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Dr James Hayward
President and CEO Applied DNA Sciences
We are working more towards fibre typing
It was largely believed that mature cotton does not possess DNA. However, Applied DNA Sciences has a path-breaking theory to test authenticity of any given cotton variant by its DNA analysis. This method is fast gaining grounds in the global textile and apparel industry. Dr James Hayward, president and CEO of Applied DNA Sciences, explains this technology to Fibre2Fashion.com
Yours is a novel concept in the cotton supply chain authentication process. Can you explain the complete process?
It is very simple. We have two processes. The first is a method of identifying DNA which
is inherent in cotton. To explain this, I have to take you on a tour of the past. For many years, it was thought that there was no DNA in mature cotton. This is true if you are talking about nuclear DNA. When cotton matures and flowers, it triggers the death of cells in a kind of programme build-up. In that process, the nuclear DNA or the genomic DNA is digested, and cut into very small fragments. So, by the time the cotton is picked, which is usually after 45 days of flowering, there is hardly any trace of the nuclear DNA in the cells. The scenario remains the same when raw cotton is processed into finished products.
We discovered that there is another source of DNA that does survive. That source of DNA is in the chloroplast of the cotton plant, an organelle converting sunlight into sugar. The chloroplast has a very small, circular DNA. There are many such organelles inside cotton fibre. We used to wonder whether that DNA survives during flowering, unlike the nuclear DNA which does not. We explored deeper to find that it did survive, not just during the flowering process, but also for more than 100 years.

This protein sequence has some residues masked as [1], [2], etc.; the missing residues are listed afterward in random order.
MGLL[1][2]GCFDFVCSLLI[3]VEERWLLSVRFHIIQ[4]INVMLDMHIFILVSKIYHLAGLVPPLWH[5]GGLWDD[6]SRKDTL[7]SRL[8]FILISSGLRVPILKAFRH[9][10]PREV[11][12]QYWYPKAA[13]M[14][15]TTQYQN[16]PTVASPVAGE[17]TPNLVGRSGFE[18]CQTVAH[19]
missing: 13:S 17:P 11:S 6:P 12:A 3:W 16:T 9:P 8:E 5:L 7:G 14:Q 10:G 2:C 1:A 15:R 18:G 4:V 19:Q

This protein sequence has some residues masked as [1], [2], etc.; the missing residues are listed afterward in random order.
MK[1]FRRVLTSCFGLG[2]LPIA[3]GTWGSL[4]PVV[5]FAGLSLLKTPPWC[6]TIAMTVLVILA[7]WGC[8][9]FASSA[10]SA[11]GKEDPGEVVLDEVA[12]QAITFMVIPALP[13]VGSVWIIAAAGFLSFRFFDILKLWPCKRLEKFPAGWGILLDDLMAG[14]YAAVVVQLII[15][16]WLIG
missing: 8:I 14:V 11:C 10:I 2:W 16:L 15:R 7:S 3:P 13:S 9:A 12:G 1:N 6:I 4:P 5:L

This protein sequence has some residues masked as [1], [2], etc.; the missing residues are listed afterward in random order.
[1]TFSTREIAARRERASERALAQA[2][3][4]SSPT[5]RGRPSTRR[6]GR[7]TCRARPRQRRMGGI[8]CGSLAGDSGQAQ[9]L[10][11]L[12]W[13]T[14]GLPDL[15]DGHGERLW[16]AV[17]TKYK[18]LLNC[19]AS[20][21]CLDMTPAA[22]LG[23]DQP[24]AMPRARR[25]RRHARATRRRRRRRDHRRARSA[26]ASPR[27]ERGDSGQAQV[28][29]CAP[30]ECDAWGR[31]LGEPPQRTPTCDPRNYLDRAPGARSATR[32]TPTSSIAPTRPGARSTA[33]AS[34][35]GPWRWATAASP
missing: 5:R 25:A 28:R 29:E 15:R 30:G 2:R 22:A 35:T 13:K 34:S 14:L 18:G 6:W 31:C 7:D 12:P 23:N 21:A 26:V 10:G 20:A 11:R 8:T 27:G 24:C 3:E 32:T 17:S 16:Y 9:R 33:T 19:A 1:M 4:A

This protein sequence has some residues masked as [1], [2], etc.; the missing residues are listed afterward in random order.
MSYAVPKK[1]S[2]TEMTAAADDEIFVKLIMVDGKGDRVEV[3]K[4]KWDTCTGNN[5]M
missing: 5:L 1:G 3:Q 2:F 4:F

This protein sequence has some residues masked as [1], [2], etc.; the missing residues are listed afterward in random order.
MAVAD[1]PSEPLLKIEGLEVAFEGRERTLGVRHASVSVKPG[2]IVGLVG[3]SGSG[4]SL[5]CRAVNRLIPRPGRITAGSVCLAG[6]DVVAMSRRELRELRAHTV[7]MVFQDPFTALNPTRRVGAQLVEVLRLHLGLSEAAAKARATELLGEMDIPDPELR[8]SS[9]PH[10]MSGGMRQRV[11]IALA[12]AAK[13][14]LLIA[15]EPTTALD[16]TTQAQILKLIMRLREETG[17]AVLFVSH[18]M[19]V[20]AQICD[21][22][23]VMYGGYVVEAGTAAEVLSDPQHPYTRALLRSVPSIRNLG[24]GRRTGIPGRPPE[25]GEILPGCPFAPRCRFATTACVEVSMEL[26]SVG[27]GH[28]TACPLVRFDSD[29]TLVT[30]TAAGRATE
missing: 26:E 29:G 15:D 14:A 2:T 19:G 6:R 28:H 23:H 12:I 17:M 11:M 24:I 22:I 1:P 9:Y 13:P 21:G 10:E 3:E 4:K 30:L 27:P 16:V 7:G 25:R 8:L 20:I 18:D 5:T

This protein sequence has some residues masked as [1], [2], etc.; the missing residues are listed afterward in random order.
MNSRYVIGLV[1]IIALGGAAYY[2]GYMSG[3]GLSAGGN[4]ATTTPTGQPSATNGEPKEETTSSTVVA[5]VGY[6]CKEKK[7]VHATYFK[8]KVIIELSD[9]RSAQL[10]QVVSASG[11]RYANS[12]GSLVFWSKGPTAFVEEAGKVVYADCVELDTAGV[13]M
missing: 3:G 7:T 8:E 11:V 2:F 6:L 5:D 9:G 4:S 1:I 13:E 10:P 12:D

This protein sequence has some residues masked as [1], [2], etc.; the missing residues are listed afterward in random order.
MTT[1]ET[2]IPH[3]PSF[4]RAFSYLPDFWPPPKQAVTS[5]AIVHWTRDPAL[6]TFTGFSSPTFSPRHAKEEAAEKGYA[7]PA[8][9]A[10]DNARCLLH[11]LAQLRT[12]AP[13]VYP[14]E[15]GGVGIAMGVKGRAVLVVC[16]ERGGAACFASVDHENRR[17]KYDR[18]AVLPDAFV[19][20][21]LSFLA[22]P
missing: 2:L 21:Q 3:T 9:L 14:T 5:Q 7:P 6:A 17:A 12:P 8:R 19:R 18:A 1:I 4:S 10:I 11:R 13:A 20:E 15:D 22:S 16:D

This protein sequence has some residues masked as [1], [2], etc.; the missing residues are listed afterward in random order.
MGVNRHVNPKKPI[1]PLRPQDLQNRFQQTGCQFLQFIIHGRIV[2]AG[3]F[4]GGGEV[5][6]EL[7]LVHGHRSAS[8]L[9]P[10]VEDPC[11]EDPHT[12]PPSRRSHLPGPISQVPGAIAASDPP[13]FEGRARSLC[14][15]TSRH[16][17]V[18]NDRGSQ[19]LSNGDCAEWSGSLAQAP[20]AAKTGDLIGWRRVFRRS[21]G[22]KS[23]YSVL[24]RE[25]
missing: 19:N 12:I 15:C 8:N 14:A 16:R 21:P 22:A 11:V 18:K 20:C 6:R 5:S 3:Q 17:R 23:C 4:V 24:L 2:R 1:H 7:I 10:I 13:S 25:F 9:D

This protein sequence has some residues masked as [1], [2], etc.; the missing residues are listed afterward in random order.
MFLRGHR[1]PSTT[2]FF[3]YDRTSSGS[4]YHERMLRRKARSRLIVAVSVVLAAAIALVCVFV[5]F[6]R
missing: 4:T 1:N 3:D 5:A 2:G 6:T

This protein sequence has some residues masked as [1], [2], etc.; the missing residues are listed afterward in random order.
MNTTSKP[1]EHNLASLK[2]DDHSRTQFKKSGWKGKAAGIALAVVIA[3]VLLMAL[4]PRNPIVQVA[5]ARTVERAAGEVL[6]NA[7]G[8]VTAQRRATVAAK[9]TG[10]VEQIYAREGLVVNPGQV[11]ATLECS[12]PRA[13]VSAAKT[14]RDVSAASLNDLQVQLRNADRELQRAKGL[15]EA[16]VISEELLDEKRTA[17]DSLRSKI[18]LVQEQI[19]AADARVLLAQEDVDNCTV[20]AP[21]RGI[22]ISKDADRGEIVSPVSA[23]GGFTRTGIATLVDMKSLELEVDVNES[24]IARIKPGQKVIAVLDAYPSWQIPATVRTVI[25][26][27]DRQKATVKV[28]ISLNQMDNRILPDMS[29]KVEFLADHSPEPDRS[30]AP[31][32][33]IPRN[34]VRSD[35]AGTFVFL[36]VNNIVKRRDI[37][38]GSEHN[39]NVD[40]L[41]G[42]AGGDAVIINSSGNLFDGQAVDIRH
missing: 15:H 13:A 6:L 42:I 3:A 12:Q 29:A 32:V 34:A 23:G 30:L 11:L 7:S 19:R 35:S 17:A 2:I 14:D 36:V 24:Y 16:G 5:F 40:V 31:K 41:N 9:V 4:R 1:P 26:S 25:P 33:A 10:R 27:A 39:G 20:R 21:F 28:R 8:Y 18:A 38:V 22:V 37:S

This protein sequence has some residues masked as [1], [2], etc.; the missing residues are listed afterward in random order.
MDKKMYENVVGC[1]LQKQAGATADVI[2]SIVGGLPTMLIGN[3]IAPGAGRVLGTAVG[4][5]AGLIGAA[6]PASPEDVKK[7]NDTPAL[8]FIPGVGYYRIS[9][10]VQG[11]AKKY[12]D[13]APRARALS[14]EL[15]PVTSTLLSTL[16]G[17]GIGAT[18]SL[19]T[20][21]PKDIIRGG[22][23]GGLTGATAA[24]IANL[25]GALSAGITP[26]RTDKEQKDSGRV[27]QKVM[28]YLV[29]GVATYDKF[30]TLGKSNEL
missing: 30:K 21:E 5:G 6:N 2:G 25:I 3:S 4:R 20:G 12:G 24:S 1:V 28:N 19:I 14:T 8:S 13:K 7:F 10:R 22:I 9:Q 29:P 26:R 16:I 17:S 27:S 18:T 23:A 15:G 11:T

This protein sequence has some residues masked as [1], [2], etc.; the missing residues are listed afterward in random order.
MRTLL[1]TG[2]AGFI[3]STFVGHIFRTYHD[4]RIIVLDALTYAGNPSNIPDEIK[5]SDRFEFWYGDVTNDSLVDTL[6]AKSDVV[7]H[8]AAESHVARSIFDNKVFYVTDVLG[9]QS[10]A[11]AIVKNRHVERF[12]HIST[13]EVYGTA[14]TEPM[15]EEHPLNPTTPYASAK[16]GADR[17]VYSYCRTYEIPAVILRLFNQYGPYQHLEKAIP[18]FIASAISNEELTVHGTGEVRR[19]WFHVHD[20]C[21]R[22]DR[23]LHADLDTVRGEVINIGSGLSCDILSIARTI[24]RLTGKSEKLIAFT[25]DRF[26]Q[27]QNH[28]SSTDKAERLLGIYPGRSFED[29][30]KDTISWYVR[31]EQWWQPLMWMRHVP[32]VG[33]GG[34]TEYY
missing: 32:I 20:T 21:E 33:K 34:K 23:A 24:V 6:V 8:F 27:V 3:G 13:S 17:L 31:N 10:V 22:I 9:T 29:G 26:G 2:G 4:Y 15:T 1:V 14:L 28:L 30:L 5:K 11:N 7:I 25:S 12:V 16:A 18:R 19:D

That is how we discovered that there is DNA in matured cotton. This DNA can be used in discovering mutation, or distinguishing between extra long staple and upland cotton. We patented this process. As we implemented this tool to identify whether a said textile is extra long staple or upland, we were shocked to find that many finished materials in the market labelled as 100 per cent extra long staple or 100 per cent pure pima, contained large amounts of upland. The materials were completely mislabelled.
Our second process was the development of a process for treating this problem. We have two discoveries for this. One was a diagnostic tool to fix the industry's supply chain. The second is a tool we call the Signature T DNA. It's a DNA tag that we engineered. If we apply that tag at a gin, we can track that fibre as it goes through the supply chain - from the gin to the finished product. So we have two tools - one is a tracking tool and the other one is a tool to tell us which category the finished product fits in. Now, we have taken these tools further to identify the other materials in the finished product.
What are the common blends observed in pima cotton apparel claiming purity? Please share some general intricacies of this industry.
The blending process has been perfected by industry insiders for many years. Blending has been carried out by manufacturers trying to improve margins. We see quantities of up to 100 per cent upland in what is claimed to be 100 per cent pima.
There was no way for brand owners or retailers to prove that. Our methods allow brand owners and retailers, who want to ensure that their label claims are accurate, to prove whether their products are mislabelled or not. Our experience says that brand owners want to ensure that their products are compliant and correctly labelled.
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